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Tag tips wanted

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Celestial Star

Dec 11, 2005
Well, aren't we nosy.
Well, I started making tags, I unno like a month to two months ago? Anyways,
I would like some feedback. POSITIVE and helpful tips, like what I should work on, constructive criticism. Kthx

I've mostly worked on my own, used tutorials and gotten some tips from other graphic artists on this site.

Some of my work
When i first started[i sucked xD]
clannad2.jpg - Image - Photobucket - Video and Image Hosting <---clicky

Work I did recently
wheee-4.jpg - Image - Photobucket - Video and Image Hosting <----Clicky
klaiver.jpg - Image - Photobucket - Video and Image Hosting <--- Clicky

Work I've done in the past month or so
nelll.jpg - Image - Photobucket - Video and Image Hosting <---clicky
kayy.jpg - Image - Photobucket - Video and Image Hosting <---clicky

Sorries for so many links, but I want to give examples of my work, so yeah, tips please? :3
I know I'm not the best there is, but I'm learning
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Erebus Kronos

Godess of the Titan's
Aug 5, 2005
On that big blue planet...
Well you have some talent, which is a good start. What I really notice is that you make them really contrasty/bright. You should work on blending in you stock of choice to the BG. Whether that will be smugding or simple changing of color.I belive the best on of them all would be the Kayy one. You should look up some more tutorials to get yourself grounded and more familiar with the program you use, but don't let that stop you from figuring out your own style. Another thing I noticed is that you should really work on your typography and placment. Those would be key things to work on as well. You don't want them to stick out like a sore thumb. :D Just keep moving forward.


Oh, CS.
Fun to see you here, babe <3

Well what I'd noticed first off is that there's this feeling of your stocks being LQ in all of your tags. Whether it be the light choice, or just the stock you chose, I encourage you to look a bit harder for stocks that have a distinct crispness to them that aren't too faded, blurred, or have their content stretched. Then, I noticed how you've grown reliant with some predictable effect placements, or choice. There's nothing wrong with that. But if you ever feel like making a tag full of vectors/brushes..find more of a variety of curvy, Victorian, pop, nature inspired effects to build up your inventory in photoshop. That way, you'll be able to sync more combinations of things together to help build the concepts for your tags better.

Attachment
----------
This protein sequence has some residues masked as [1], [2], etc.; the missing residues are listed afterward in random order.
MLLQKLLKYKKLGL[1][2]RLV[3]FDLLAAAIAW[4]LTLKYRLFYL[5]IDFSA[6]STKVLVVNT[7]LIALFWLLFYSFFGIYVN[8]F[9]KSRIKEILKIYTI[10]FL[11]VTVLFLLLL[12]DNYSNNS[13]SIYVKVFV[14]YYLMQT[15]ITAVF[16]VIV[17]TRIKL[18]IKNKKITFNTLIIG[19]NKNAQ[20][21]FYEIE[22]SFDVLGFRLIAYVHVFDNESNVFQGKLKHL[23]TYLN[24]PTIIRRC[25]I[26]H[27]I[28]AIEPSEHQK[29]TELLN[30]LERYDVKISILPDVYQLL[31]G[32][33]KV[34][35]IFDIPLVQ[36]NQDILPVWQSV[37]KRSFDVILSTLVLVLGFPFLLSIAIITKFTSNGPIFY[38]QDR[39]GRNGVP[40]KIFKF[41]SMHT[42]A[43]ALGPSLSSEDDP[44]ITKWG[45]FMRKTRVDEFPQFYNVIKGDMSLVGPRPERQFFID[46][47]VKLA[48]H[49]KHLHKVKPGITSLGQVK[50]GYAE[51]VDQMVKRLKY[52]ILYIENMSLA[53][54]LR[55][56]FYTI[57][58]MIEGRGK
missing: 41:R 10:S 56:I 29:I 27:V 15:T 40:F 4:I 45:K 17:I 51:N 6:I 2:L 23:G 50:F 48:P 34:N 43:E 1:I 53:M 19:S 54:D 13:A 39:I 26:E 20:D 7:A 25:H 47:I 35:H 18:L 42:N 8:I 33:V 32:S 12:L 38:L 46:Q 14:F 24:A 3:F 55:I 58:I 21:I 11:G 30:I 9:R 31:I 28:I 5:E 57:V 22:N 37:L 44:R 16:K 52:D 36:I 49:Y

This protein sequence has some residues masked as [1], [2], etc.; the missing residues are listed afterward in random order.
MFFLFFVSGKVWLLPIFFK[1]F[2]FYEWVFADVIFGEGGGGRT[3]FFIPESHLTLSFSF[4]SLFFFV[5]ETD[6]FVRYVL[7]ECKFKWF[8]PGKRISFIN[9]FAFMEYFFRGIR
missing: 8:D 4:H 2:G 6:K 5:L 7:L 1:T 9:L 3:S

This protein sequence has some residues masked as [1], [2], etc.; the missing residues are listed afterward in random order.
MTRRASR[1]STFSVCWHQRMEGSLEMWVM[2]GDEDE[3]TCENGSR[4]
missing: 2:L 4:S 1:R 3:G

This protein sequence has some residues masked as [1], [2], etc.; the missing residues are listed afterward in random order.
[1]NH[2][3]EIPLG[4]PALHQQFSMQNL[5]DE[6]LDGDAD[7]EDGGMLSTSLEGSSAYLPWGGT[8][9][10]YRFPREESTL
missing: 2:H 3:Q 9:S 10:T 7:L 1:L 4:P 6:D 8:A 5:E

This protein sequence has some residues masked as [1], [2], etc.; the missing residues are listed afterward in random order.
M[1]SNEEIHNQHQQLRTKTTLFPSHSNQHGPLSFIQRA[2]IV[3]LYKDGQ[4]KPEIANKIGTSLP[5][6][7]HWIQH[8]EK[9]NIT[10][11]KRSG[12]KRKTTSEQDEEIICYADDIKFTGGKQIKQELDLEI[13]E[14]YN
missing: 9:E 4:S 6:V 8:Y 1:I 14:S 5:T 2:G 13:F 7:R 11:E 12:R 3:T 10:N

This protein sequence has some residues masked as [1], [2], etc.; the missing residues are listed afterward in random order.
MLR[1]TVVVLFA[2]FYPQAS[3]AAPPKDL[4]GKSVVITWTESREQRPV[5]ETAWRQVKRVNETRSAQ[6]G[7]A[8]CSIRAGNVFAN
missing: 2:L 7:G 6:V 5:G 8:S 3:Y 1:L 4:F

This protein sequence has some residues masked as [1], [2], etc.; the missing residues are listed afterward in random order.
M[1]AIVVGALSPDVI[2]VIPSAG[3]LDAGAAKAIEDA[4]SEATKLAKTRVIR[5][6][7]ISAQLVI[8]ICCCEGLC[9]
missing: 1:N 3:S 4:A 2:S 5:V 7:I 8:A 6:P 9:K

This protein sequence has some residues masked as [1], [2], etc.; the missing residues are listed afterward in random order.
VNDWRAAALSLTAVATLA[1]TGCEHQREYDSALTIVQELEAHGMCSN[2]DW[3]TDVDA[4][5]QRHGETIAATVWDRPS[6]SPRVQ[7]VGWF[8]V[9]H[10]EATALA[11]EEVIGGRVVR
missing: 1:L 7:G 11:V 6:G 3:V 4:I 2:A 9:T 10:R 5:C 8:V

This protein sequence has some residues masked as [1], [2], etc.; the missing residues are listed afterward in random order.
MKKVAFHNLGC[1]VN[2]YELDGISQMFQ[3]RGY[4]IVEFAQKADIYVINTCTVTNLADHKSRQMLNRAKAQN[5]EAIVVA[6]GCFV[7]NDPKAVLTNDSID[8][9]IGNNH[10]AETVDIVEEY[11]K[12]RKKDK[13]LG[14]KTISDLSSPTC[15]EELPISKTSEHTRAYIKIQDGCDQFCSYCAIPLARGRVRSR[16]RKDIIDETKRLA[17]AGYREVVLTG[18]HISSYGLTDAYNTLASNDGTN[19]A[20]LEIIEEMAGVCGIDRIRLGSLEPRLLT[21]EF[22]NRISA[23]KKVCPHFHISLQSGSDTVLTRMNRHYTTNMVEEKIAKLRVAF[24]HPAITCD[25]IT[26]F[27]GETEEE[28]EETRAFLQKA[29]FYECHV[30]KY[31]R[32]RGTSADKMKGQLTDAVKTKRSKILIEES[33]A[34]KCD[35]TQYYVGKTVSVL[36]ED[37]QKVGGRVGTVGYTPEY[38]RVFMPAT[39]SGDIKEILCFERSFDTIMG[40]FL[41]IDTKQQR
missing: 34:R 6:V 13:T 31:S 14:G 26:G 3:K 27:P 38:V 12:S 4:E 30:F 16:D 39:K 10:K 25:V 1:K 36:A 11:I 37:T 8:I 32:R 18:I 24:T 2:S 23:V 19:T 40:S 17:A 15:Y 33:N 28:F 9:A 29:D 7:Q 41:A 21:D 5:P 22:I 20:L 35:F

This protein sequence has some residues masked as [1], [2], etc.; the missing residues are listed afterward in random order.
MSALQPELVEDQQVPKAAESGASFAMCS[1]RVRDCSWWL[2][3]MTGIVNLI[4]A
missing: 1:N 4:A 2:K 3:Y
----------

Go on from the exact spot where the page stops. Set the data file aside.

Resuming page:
Then I noticed the little mechanics -
Typography, lighting, focals, and depth.

For your text choices -
Don't just stick to using traditional fonts like Pristina, Arial, Times New Roman, Old English, Lucida Handwriting >>> things like that. Expand and play more with the other fonts in your inventory. Then if you ever have text as a 2nd eye catcher, make sure that its centered near the stock or somewhere near it, or just your 'focal' in general so it won't look as though its just thrown in there. If you want it to be read, sharpen it up.

For your lighting -
Sometimes, people can go into how lighting is basically a focal point in a piece of work. This isn't always true, but just to help you along, I'd suggest figuring out ways to put a bit of light somewhere in what you're making to help guide the eye. That way when someone looks at it..the stock and your effects won't look as though they're missing something to help guide the eye. Next, once you dabble in that, make sure to either spread it out evenly, or pick a point that you want to make as your focal, and leave it there. Just make sure that it doesn't swallow up your effects, or not faded to the point where the brush you used for it makes it look low quality :3

Then finally - depth
Depth is what makes tags stand out against the others. Whenever people find tags that they like, its common place that the tag has a sense of 'scenery' or something 'ongoing' in it. Meaning that you can have a stock, a bunch of effects around it, then a feeling of a background behind it all. Not just with brushes or textures building it, but carefully placed themes to make it seem as though the stock & the effects you've chosen are all a part of something bigger. Working on this alone will help make your tags feel more three dimensional, and not as flat and stagnant.

I have an interesting feeling about where your style might evolve to.
Just a matter of you applying different elements to what you make to help bring your work to the next level.

Good luck <3

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